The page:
It looks like you're using an Ad Blocker.
Please white-list or disable AboveTopSecret.com in your ad-blocking tool.
Some features of ATS will be disabled while you continue to use an ad-blocker.
(visit the link for the full news article)
Just two weeks after landing its Curiosity rover on Mars, the US space agency has announced it will send another robot to the planet in 2016.
The InSight spacecraft will be a static lander that will carry instruments to investigate Mars' deep interior.
Scientists say this will give them a clearer idea of how the rocky planets formed - the Earth included.
true. But people wouldnt go for a 3 trillion dollr mission to mars. Though.. We should consider a more sophisticated, faster transmittable system, that allows for more hands on integration.. Then.. The money is worth it.. We need to send the information faster. We cant have delay.. So.. We should work out that kink before deploying more.
Originally posted by CaptainBeno
reply to post by Myendica
I don't have anything against this at all. Just wonder why they can't have one "do all" rover?
I would have thought that was obvious by the amount of volcanic activity present on the surface of Mars
I'm not sure I get your point. Cheaper than what? NASA is scratching for every penny right now. Insight Mars is a bargain basement job.
Surely it would be cheaper option?
Not quite complete free of radioactive products but a lot less than other methods. It wouldn't exactly "redo" our current reactors. We would need completely new types of reactors (fusion), something we don't have and aren't very close to having.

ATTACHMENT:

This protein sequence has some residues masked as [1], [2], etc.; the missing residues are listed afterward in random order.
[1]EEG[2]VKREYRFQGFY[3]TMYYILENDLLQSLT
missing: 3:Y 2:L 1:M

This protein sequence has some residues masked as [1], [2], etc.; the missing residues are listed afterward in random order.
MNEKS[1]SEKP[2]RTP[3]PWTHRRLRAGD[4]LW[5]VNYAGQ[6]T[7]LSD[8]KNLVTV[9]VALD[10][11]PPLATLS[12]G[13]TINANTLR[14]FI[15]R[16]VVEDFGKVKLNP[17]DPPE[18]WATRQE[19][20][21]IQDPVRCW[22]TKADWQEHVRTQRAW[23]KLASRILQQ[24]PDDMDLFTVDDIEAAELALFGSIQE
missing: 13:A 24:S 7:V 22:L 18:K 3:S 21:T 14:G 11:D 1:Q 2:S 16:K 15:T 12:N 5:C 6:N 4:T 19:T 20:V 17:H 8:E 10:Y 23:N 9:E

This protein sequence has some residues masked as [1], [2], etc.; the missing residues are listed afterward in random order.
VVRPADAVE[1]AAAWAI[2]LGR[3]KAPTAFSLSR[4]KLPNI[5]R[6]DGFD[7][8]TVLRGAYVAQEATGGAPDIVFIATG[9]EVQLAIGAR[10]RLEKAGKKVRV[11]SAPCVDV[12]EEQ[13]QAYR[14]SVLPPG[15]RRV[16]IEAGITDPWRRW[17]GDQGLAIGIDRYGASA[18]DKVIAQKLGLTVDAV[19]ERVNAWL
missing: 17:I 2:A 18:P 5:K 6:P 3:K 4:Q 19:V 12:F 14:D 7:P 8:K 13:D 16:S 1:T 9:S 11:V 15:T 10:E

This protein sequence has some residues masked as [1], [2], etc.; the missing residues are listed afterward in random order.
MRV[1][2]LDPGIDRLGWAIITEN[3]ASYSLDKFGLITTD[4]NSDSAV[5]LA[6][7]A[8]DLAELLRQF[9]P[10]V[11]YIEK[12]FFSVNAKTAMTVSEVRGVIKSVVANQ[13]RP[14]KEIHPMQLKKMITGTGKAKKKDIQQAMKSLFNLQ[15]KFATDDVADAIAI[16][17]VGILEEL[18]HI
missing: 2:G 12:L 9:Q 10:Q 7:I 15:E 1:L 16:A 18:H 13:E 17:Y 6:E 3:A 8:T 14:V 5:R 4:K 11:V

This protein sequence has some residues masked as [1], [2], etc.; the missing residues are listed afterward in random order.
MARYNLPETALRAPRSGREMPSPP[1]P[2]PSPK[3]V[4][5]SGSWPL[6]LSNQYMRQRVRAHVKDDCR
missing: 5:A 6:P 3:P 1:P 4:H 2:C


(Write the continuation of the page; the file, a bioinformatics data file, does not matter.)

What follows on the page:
Its from the sun, and is estimated to deliver enough NON-RADIOACTIVE Nuclear Energy that would completely redo our current nuclear reactors worldwide, and even maybe replace fossil fuel as we use it in abundance today.
No. It doesn't burn. We don't see much of it on Earth because the magnetosphere keeps it away. The Moon may be "covered" by it but that doesn't mean it's easy to get. It's thought to exist in concentrations of about 15 parts per billion. It's not just a matter of "scooping it up".
Except it burns up in our Atmosphere, yet on the Moon there is no Atmosphere and they estimate the Moon is covered by it.
Not until there are fusion reactors which can use it and there probably won't be for quite a while. Helium 3 is not a good reason to go to the Moon, not for a while anyway.
Whoever gets to the Moon first and begins excavating will own the business.
Originally posted by interupt42
Riding the current success and attention of the Curiosity rover is a good time to mention the next trip.
After a couple of years of rock analysis and no sign of life the thrill will surely be gone for the masses.